In January 1895, Henry James anticipates the opening of his first play in London. He has never been so vulnerable, nor felt so deeply unsuited to the public gaze. When the production fails, he returns, chastened, to his writing desk.
The result is a string of masterpieces, but they are produced at a high personal cost. The Master captures the exquisite anguish of a man whose artistic gifts made his career a triumph but whose private life was haunted by loneliness and longing, and whose sexual identity remained unresolved.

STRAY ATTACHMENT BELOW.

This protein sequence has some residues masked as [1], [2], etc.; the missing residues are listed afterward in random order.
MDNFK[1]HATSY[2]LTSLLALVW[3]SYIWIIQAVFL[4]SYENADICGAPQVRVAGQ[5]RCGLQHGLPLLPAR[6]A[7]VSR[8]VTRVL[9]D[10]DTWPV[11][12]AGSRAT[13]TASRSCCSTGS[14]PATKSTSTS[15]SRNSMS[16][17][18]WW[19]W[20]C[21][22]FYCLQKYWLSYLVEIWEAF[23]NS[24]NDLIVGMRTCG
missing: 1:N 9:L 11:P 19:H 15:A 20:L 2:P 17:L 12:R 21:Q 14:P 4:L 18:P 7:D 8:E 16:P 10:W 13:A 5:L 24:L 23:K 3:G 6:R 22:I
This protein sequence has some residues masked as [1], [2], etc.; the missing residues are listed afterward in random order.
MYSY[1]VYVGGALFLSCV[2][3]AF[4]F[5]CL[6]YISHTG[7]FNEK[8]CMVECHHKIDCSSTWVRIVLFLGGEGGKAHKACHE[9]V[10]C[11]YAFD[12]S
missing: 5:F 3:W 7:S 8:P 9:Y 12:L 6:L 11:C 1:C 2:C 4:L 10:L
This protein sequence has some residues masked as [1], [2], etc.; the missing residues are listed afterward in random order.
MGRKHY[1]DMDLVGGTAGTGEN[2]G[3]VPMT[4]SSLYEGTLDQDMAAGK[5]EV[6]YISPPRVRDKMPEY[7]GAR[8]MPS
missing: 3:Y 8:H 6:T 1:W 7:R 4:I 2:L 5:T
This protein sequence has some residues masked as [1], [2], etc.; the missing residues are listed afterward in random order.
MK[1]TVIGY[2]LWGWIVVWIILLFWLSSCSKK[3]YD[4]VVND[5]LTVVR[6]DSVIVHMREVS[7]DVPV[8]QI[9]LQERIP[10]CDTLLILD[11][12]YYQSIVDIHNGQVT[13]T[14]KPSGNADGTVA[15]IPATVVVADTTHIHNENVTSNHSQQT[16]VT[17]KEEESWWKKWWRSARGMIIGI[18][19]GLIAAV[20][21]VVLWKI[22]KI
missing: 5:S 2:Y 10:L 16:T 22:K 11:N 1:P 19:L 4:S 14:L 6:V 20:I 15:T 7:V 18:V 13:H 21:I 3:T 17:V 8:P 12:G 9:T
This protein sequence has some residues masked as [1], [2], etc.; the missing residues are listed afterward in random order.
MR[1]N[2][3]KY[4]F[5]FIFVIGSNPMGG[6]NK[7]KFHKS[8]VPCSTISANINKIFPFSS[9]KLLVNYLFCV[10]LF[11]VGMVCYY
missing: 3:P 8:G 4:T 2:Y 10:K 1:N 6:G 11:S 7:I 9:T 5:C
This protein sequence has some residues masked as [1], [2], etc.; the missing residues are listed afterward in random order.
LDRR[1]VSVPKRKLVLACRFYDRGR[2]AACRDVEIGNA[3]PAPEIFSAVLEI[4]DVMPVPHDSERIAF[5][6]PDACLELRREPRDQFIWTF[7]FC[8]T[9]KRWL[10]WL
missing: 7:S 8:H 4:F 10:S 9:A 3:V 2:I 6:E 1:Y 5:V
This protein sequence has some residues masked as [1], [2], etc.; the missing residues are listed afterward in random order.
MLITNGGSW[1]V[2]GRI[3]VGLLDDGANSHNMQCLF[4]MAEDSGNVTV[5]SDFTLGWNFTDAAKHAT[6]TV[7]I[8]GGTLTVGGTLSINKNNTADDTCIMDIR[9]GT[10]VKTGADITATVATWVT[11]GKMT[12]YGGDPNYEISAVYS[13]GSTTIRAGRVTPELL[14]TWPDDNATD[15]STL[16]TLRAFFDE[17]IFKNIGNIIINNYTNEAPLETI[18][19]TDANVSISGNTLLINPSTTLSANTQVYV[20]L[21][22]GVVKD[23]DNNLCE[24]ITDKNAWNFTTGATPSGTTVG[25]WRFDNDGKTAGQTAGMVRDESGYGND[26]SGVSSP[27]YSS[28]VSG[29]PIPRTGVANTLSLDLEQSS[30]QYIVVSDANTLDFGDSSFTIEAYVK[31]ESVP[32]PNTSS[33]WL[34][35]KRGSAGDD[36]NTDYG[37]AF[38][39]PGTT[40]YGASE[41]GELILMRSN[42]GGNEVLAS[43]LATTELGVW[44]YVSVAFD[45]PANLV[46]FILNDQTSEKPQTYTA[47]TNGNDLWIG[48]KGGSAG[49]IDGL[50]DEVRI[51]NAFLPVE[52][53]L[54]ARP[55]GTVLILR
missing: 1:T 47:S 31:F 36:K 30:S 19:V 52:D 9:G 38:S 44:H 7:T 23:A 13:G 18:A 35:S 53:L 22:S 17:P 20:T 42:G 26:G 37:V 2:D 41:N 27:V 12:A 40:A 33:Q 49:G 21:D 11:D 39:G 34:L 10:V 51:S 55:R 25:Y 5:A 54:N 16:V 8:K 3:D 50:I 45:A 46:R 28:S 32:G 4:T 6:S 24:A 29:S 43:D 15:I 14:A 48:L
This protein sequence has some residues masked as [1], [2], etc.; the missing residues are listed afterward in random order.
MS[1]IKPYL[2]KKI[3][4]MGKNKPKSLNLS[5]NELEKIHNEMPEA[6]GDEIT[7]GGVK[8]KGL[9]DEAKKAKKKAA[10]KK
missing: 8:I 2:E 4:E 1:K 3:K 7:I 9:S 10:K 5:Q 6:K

Henry James circulated in the grand parlours and palazzos of Europe, he was lauded and admired, yet his attempts at intimacy inevitably failed him and those he tried to love.